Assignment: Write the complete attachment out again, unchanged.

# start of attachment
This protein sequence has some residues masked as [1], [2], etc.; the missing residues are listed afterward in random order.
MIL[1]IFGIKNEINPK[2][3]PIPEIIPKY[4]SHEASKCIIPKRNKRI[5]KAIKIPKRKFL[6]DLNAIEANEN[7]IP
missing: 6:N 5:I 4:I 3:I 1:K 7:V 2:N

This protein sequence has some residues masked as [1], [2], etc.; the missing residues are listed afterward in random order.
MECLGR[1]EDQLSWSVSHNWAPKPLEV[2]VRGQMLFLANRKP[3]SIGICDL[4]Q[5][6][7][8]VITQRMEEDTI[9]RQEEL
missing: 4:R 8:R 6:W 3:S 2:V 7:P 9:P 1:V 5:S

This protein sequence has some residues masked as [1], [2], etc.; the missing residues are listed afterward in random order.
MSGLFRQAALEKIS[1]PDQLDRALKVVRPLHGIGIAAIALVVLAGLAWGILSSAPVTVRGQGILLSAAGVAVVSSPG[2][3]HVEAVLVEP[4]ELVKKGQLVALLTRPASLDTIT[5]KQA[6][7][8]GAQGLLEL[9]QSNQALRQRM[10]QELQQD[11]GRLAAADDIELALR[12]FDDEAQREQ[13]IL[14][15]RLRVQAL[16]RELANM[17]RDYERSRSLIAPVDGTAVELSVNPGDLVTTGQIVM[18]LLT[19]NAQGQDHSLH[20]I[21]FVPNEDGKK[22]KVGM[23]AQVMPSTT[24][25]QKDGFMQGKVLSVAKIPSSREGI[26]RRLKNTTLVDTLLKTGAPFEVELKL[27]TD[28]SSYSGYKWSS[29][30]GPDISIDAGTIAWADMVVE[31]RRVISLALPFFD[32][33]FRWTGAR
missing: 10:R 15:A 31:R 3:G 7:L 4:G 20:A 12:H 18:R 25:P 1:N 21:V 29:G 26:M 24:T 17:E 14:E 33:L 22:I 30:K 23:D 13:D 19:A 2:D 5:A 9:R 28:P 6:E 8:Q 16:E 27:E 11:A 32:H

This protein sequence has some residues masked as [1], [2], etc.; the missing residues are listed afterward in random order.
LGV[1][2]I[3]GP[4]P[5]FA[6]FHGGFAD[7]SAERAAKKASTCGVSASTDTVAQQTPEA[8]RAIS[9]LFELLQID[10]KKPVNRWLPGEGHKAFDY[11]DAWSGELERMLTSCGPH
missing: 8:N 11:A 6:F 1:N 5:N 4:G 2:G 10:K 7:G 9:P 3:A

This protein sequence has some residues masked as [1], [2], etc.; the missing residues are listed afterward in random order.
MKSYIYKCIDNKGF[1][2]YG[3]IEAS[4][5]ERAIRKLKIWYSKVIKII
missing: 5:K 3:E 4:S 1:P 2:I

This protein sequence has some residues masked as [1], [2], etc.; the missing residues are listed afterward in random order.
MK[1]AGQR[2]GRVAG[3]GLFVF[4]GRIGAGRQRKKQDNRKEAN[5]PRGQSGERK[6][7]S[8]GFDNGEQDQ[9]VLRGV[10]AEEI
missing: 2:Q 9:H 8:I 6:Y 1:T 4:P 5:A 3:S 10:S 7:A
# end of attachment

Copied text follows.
This protein sequence has some residues masked as [1], [2], etc.; the missing residues are listed afterward in random order.
MIL[1]IFGIKNEINPK[2][3]PIPEIIPKY[4]SHEASKCIIPKRNKRI[5]KAIKIPKRKFL[6]DLNAIEANEN[7]IP
missing: 6:N 5:I 4:I 3:I 1:K 7:V 2:N

This protein sequence has some residues masked as [1], [2], etc.; the missing residues are listed afterward in random order.
MECLGR[1]EDQLSWSVSHNWAPKPLEV[2]VRGQMLFLANRKP[3]SIGICDL[4]Q[5][6][7][8]VITQRMEEDTI[9]RQEEL
missing: 4:R 8:R 6:W 3:S 2:V 7:P 9:P 1:V 5:S

This protein sequence has some residues masked as [1], [2], etc.; the missing residues are listed afterward in random order.
MSGLFRQAALEKIS[1]PDQLDRALKVVRPLHGIGIAAIALVVLAGLAWGILSSAPVTVRGQGILLSAAGVAVVSSPG[2][3]HVEAVLVEP[4]ELVKKGQLVALLTRPASLDTIT[5]KQA[6][7][8]GAQGLLEL[9]QSNQALRQRM[10]QELQQD[11]GRLAAADDIELALR[12]FDDEAQREQ[13]IL[14][15]RLRVQAL[16]RELANM[17]RDYERSRSLIAPVDGTAVELSVNPGDLVTTGQIVM[18]LLT[19]NAQGQDHSLH[20]I[21]FVPNEDGKK[22]KVGM[23]AQVMPSTT[24][25]QKDGFMQGKVLSVAKIPSSREGI[26]RRLKNTTLVDTLLKTGAPFEVELKL[27]TD[28]SSYSGYKWSS[29][30]GPDISIDAGTIAWADMVVE[31]RRVISLALPFFD[32][33]FRWTGAR
missing: 10:R 15:A 31:R 3:G 7:L 4:G 20:A 12:H 18:R 25:P 1:N 21:V 29:G 26:M 24:T 17:E 14:E 33:L 22:I 30:K 23:D 13:D 19:A 2:D 5:A 9:R 28:P 6:E 8:Q 16:E 27:E 11:A 32:H

This protein sequence has some residues masked as [1], [2], etc.; the missing residues are listed afterward in random order.
LGV[1][2]I[3]GP[4]P[5]FA[6]FHGGFAD[7]SAERAAKKASTCGVSASTDTVAQQTPEA[8]RAIS[9]LFELLQID[10]KKPVNRWLPGEGHKAFDY[11]DAWSGELERMLTSCGPH
missing: 8:N 11:A 6:F 1:N 5:N 4:G 2:G 10:K 7:G 9:P 3:A

This protein sequence has some residues masked as [1], [2], etc.; the missing residues are listed afterward in random order.
MKSYIYKCIDNKGF[1][2]YG[3]IEAS[4][5]ERAIRKLKIWYSKVIKII
missing: 5:K 3:E 4:S 1:P 2:I

This protein sequence has some residues masked as [1], [2], etc.; the missing residues are listed afterward in random order.
MK[1]AGQR[2]GRVAG[3]GLFVF[4]GRIGAGRQRKKQDNRKEAN[5]PRGQSGERK[6][7]S[8]GFDNGEQDQ[9]VLRGV[10]AEEI
missing: 2:Q 9:H 8:I 6:Y 1:T 4:P 5:A 3:S 10:S 7:A